David Jackson is a UK Strength & Conditioning Association accredited coach. With fellow S&C expert Tim Stevenson, he runs oneathlete.co.uk – a coaching outfit that combines their knowledge of S&C, calisthenics, physiotherapy and mental strength training.
Here you’ll learn all the gymnastics basics, with tips from Jackson to help speed the process along. Some of the moves are hard, but that’s the point. Bragging rights must be earned, after all.
1. Toes to Bar
“Hanging exercises help to injury-proof your shoulders, because gripping a bar engages the shoulder stabilisers,” says Jackson. “Toes to bar can also help to build a solid six-pack as it places a lot of pressure on your lower abdominals.”
- Hang from a bar with an overhand grip. Lean back slightly and draw your shoulder blades together while lifting your legs towards the bar.
- Straighten your legs to touch the bar with your toes.
- Lower back to a hanging position.
“Always lower with control to maximise the strength development of the core,” says Jackson. “To create adaptation we need tension, so being lazy and just letting your legs fall won’t help you to get the most from this exercise.”
2. Ring Dip
“The dip is like a squat for your upper body, because it engages so many different muscles,” says Jackson. “Doing it on rings gives the stabiliser muscles in your shoulders an extra workout, which can help with some of your lifts.”
- Adjust the rings so they’re just above hip height and grip them with your knuckles facing away from your body.
- Jump up and straighten your arms to support your weight, taking care to keep the rings close to your body.
- Lower yourself to below parallel or as low as your shoulders will allow. Pause briefly before extending powerfully to go back up to the start.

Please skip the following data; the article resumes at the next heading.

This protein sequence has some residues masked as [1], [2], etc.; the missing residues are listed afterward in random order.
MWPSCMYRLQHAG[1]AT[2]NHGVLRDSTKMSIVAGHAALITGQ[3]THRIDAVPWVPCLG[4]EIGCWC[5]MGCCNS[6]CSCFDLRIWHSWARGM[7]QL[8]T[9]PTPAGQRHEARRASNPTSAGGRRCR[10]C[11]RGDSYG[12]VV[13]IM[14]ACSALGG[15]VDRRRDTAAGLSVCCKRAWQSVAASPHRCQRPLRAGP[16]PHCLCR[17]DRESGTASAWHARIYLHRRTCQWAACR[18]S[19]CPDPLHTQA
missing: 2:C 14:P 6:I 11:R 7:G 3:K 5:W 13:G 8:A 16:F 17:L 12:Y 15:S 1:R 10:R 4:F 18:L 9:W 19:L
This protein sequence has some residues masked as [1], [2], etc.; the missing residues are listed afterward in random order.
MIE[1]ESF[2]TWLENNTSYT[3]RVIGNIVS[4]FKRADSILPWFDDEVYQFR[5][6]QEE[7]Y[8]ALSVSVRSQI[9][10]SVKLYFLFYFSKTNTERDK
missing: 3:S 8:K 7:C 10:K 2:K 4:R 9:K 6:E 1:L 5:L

“Go as low as you can at first, but as your strength develops concentrate on increasing you range of motion,” says Jackson. “It will help massively if you want to move on to more advanced moves like human flags.”
3. Ring Muscle-Up
“The muscle-up is the ultimate show-off bodyweight move for people in the know,” says Jackson. “It’s a combination of a pull-up and a dip, and you should be able to do 8-10 strict reps of both before even attempting it.”
- Hang from a set of rings, palms facing in. The closer together the rings are, the easier you’ll find the move.
- Pull hard on the rings, keeping your elbows close to your sides. If you want to, you can add an explosive ‘kip’ at this stage, bringing your knees forwards and up to help with your momentum.
- At the peak of the pull, throw your head forwards as if you’re trying to headbutt someone. You should finish in the bottom of a very deep dip.
- Press it out to finish the move.
“Ring muscle-ups are fiendishly hard at first,” says Jackson. ‘A strong pull is key. Do this progression exercise to help build the power needed to do a muscle-up in one fluid motion.”
- Dead hang from the rings. Explosively pull yourself up so the rings are in line with your shoulders, pulling back and down so your shoulder blades come towards each other.